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There's always been a rather disturbing tendency in the Canadian media to assume that we're basically the same as Americans.
Studies from south of the border are often run in newspapers and aired on television as if somehow what happens down there applies here.
And in many cases it does, with the exception of hockey worship and the desire to arm ourselves.
But not always.
Case in point: the 2016 Olympics.
While NBC is reporting a 17 per cent drop in viewers from the last set of Games in London, CBC is pointing to an 18 per cent increase over the first 10 days of the higher-faster-stronger stuff (which includes the stuff carried on TSN and Sportsnet).
That's a huge difference - 35 percentage points according to my Grade 9 math (which I failed, by the way.)
While the reaction to the Rio goings-on has been lukewarm, if not downright chilly, in the U.S., Canadians are treating the Games as if they really care and really have nothing better to do.
Admittedly, the numbers should be up. The last Games were in London and that meant most of the action was wrapped up by 5 p.m., meaning prime time was reserved for replays (sort of NBC North.) This time around, some of the biggest events are taking place live in prime time.
An example of how big came Sunday night when 6.9 million people watched Usain Bolt win gold and Canadian Andre De Grasse the bronze in the men's 100 metres on CBC's various English platforms. That ranks with events like the Super Bowl and Grey Cup, though still behind Olympic hockey.
There are several possible explanations for the differing reactions of Canadians and Americans to Rio. One is that the U.S. election campaign has distracted viewers. Another is that the pre-Games bad publicity turned off a lot of Americans, though it's not clear why that doesn't seem to have had the same effect here.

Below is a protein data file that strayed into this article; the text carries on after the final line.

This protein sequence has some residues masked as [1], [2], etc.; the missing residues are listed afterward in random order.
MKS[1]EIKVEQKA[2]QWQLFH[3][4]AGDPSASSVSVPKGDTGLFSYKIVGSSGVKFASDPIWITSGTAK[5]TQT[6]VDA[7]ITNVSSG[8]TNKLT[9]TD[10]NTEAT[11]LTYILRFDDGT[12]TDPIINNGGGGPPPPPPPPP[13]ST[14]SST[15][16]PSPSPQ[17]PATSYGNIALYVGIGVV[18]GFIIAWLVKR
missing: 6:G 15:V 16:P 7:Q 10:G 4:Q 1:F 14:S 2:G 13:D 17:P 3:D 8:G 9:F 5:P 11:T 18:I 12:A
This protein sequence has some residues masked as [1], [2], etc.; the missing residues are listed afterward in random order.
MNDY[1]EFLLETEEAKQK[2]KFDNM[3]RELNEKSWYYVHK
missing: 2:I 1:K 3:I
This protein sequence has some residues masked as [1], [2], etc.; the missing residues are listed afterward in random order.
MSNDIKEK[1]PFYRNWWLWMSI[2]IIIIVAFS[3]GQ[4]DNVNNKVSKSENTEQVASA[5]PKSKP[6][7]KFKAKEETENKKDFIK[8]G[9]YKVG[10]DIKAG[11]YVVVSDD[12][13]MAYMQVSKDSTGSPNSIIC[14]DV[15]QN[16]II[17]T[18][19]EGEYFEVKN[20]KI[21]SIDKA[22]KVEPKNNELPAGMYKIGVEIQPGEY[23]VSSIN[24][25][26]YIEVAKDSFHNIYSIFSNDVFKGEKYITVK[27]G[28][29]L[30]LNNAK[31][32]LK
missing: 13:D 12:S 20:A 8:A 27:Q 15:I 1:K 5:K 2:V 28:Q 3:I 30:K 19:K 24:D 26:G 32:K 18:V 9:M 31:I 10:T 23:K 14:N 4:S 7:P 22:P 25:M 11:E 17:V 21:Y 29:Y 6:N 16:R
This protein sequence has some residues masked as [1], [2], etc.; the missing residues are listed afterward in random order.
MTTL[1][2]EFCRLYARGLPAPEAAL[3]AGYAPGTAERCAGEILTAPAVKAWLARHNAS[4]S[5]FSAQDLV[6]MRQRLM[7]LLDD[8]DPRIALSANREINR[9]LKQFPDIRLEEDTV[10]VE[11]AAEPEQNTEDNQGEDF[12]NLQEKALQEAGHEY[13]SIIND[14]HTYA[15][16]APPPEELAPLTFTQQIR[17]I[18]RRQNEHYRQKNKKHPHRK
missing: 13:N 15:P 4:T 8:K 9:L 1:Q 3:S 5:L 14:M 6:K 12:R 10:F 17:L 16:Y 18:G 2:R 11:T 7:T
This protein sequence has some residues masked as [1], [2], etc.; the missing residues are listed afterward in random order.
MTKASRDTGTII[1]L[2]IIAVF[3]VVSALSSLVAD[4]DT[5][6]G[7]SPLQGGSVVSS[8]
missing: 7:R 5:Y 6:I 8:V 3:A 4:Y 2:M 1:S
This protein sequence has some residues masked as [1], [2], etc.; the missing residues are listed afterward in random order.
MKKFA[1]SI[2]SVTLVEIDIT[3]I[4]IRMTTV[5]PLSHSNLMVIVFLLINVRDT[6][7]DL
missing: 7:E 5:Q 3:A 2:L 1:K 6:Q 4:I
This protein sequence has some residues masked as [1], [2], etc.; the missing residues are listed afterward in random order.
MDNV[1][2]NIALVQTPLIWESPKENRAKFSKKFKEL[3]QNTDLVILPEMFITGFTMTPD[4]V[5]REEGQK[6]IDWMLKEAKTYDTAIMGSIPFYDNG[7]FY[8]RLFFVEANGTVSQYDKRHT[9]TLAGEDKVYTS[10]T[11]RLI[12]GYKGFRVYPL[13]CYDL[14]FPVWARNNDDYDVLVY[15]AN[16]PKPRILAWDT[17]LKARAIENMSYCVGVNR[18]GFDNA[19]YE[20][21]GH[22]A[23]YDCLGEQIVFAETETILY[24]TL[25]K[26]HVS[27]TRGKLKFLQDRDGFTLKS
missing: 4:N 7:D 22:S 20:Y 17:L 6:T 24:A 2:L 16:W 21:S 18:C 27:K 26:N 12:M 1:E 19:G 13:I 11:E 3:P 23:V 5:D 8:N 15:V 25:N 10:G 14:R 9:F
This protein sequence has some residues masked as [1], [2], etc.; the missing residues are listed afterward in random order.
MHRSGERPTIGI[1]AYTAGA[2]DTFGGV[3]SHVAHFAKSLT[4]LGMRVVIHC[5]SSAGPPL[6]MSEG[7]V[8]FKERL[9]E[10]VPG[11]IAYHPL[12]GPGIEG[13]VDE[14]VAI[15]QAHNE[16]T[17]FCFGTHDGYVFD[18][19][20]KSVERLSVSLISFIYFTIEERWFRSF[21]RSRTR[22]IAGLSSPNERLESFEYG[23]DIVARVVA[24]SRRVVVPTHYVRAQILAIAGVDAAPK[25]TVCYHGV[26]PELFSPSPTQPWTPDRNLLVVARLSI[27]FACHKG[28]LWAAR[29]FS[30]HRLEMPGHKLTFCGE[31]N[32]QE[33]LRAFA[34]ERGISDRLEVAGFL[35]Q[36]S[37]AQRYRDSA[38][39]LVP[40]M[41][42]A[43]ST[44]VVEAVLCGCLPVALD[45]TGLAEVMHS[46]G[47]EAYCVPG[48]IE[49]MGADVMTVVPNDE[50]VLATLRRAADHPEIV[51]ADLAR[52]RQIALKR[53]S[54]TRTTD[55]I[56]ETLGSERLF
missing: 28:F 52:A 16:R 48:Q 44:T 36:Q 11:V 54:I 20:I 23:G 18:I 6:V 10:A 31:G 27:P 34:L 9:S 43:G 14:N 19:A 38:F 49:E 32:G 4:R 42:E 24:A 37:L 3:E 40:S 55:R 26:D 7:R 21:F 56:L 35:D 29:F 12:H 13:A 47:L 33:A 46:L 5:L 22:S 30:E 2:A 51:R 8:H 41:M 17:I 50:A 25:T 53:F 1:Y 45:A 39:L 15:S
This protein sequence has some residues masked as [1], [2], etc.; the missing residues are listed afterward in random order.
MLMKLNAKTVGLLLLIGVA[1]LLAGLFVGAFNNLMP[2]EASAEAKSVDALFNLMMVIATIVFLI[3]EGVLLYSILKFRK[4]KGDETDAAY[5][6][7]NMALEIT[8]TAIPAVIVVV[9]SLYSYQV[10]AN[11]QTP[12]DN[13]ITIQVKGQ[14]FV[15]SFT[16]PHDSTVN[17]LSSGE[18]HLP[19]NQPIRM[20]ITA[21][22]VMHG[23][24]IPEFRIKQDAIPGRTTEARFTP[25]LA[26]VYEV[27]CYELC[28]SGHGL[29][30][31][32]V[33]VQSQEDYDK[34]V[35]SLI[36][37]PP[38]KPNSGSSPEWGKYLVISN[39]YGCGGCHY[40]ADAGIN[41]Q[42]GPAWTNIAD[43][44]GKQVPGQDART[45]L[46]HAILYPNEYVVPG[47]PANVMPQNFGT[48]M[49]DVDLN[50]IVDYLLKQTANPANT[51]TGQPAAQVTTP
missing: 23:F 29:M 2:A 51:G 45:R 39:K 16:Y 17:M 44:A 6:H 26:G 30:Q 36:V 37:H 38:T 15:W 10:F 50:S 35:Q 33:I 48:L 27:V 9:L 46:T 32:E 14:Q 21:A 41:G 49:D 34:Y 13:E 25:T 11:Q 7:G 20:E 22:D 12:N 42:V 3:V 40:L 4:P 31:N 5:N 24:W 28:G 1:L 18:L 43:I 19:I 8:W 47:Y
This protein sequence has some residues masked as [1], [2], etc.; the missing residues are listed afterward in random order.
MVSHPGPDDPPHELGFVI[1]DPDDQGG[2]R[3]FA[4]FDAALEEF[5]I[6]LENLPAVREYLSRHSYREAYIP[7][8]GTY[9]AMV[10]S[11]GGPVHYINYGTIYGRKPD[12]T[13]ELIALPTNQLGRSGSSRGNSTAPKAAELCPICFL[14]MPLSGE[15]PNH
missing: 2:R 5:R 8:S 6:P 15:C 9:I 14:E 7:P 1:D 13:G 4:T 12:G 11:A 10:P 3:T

The real reason may be that Americans are rushing to the digital world a little faster than Canadians. Through Sunday, Americans streamed 1.86-billion minutes of Games coverage, topping the combined number for London and Sochi.
CBC is reporting big numbers for that, too - 400 million minutes so far - but that doesn't seem to have affected TV viewing.
One U.S. report pointed to more attractive programming on other networks for the decline, which doesn't appear to be the case here. The Olympics have hurt other sports events here, with the Toronto Blue Jays drawing audiences of less than 1 million twice on the weekend. Audiences for CFL games, which were up 10 per cent prior to Rio, have also suffered in the face of Olympic competition.
While that will all change after Sunday's closing ceremony, there's no denying that Rio has been a big shot in the arm for the CBC at a time when it needs all the good news it can get.
Here are the most-watched English-language sports broadcasts from the past weekend, according to Numeris overnight ratings:
1. Olympics, Prime Time, Sunday, CBC/Sportsnet/TSN: 3,767,600
2. Olympics, Prime Time, Saturday, CBC/Sportsnet/TSN: 3,044,300
3. Olympics, Prime Time, Friday, CBC/Sportsnet/TSN: 2,719,600
4. Olympics, Afternoon coverage, Sunday, CBC/Sportsnet/TSN: 2,209,800
5. Olympics, Afternoon coverage, Saturday, CBC/Sportsnet/TSN: 2,146,600
6. Olympics, Late-night coverage, Friday, CBC/Sportsnet/TSN: 1,592,300
7. Olympics, Afternoon coverage, Friday, CBC/Sportsnet/TSN: 1,546,400
8. Olympics, Morning coverage, Saturday, CBC/Sportsnet/TSN: 1,391,900
9. Olympics, Late-night coverage, Sunday, CBC/Sportsnet/TSN: 1,226,700
10. Olympics, Morning coverage, Sunday, CBC/Sportsnet/TSN: 1,222,600
11. MLB, Astros at Blue Jays, Sunday, Sportsnet: 1,200,000
12. Olympics, Late-night coverage, Saturday, CBC/Sportsnet/TSN: 1,169,300
13. MLB, Astros at Blue Jays, Saturday, Sportsnet: 892,000
14. Olympics, Morning coverage, Friday, CBC/Sportsnet/TSN: 861,500
15. MLB, Astros at Blue Jays, Friday, Sportsnet One: 662,000
16. CFL, Tiger-Cats at Lions, Saturday, TSN: 550,000
17. CFL, Stampeders at Roughriders, Saturday, TSN: 544,000
18. CFL, Blue Bombers at Argonauts, Friday, TSN: 387,000
THREE TO WATCH
Olympian heights: There are still plenty of medal possibilities for Canadians in Rio, many of them on the track and in the field. Damian Warner should be a contender in the decathlon and newly minted Canadian hero Andre De Grasse tries to qualify for the 200 final (Wednesday, 7 p.m. ET, CBC.)
Friday night fights: It's a little early in the CFL season to be talking about showdowns, but there's a fight for league supremacy (or semi-supremacy) shaping up Friday (10 p.m. ET, TSN) when the 5-2 B.C. Lions host the 5-1-1 Calgary Stampeders. The winner gets sole possession of first place in the West.
Le fin: It's been quite a party in Rio, what with all those medals, records, muggings, water-greening and all. With swimmer Penny Oleksiak the obvious choice as flag-bearer, Canada will take part in the closing ceremony (Sunday, 7 p.m. ET, CBC.)